09/25/18 5:48am
09/25/2018 5:48 AM

Funding for the protection and preservation of Long Island Sound could reach historic levels if Congress appropriates the full funding outlined in a bill that recently passed through the House of Representatives.

The Water Resources bill authorizes up to $65 million per year over the next five years for the Environmental Protection Agency’s Long Island Sound Program. That money would be used toward restoration and stewardship, according to Curt Johnson, the president of Save the Sound, a Connecticut based environmental organization. READ

09/14/18 6:00am
09/14/2018 6:00 AM

Federal funds have been allocated for a restoration project at Cedar Beach, Congressman Lee Zeldin announced last Friday.

According to a Habitat Restoration Plan prepared by the Peconic Estuary Program last year, the project will restore ecosystem features in a “degraded” marsh area that has faced erosion challenges. READ

Featured Story
09/01/18 6:00am
09/01/2018 6:00 AM

Southold Town has received additional state funding for the Bay to Sound trail project. On Tuesday, the Town Board approved a resolution accepting $171,963.07 in state grant money, and two other project-related resolutions.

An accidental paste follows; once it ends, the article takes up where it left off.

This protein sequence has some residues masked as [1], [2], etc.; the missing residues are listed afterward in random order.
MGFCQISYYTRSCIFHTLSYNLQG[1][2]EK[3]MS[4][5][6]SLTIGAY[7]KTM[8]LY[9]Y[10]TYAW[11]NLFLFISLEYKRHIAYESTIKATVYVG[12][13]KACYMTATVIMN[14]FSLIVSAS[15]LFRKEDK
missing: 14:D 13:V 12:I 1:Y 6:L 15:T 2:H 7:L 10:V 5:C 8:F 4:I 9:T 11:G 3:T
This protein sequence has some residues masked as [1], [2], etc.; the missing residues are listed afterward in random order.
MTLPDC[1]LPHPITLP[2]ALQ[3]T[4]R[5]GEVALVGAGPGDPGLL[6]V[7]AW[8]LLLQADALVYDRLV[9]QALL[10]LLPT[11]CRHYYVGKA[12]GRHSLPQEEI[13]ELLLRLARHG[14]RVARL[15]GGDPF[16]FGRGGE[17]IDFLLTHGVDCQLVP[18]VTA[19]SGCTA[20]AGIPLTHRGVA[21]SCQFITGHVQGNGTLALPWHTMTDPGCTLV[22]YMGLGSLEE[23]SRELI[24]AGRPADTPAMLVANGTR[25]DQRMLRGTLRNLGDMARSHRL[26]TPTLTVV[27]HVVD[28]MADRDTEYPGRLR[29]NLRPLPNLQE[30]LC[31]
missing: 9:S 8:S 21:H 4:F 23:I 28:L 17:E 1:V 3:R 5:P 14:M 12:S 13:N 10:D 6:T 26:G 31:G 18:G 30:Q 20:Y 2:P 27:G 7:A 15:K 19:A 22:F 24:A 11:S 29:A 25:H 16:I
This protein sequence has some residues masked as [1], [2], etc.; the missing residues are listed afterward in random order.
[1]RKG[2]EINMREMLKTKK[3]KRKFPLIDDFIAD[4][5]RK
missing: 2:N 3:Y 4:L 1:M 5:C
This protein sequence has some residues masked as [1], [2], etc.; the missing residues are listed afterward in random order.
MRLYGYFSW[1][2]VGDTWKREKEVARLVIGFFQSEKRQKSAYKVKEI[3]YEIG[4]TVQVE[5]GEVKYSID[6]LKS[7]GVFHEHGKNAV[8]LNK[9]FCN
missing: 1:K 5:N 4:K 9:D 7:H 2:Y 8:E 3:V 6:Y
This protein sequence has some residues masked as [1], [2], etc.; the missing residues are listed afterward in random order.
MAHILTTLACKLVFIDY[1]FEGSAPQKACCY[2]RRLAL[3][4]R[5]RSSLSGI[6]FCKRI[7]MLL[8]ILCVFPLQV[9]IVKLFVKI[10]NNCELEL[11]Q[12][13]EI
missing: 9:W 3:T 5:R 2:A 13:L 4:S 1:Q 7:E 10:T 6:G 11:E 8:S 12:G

“We received grants two years in a row for different parts of the project,” said John Sepenoski of the town’s geographic information systems. READ

Featured Story
08/30/18 6:00am
08/30/2018 6:00 AM

One company, the Sackler family’s Purdue Pharma, has played a critical role in instigating an epidemic of opioid addiction in the United States that killed 72,000 Americans last year — more people than perished at the peak of the HIV epidemic or died in car wrecks or shootings last year.

Even now — as the failure to recognize opioid addiction as a chronic disease rather than a moral failing, and limits on insurance coverage keep people from long-term treatment — the painkiller industry is spending nine times more on lobbying to fight regulation than is spent by the powerful gun lobby. READ

08/28/18 6:00am
08/28/2018 6:00 AM

Keep looking up at towers and telephone poles and you will see more osprey than in years past as the population of young osprey on the North Fork has grown by about 50 percent over the last five years.

According to the Group for the East End, there were 198 active nests across the East End in 2014 and 301 active nests in 2018, resulting in a 47 percent increase of young produced over the five-year span. Additionally, The North Fork also has the densest population of breeding osprey, specifically in Southold Town.

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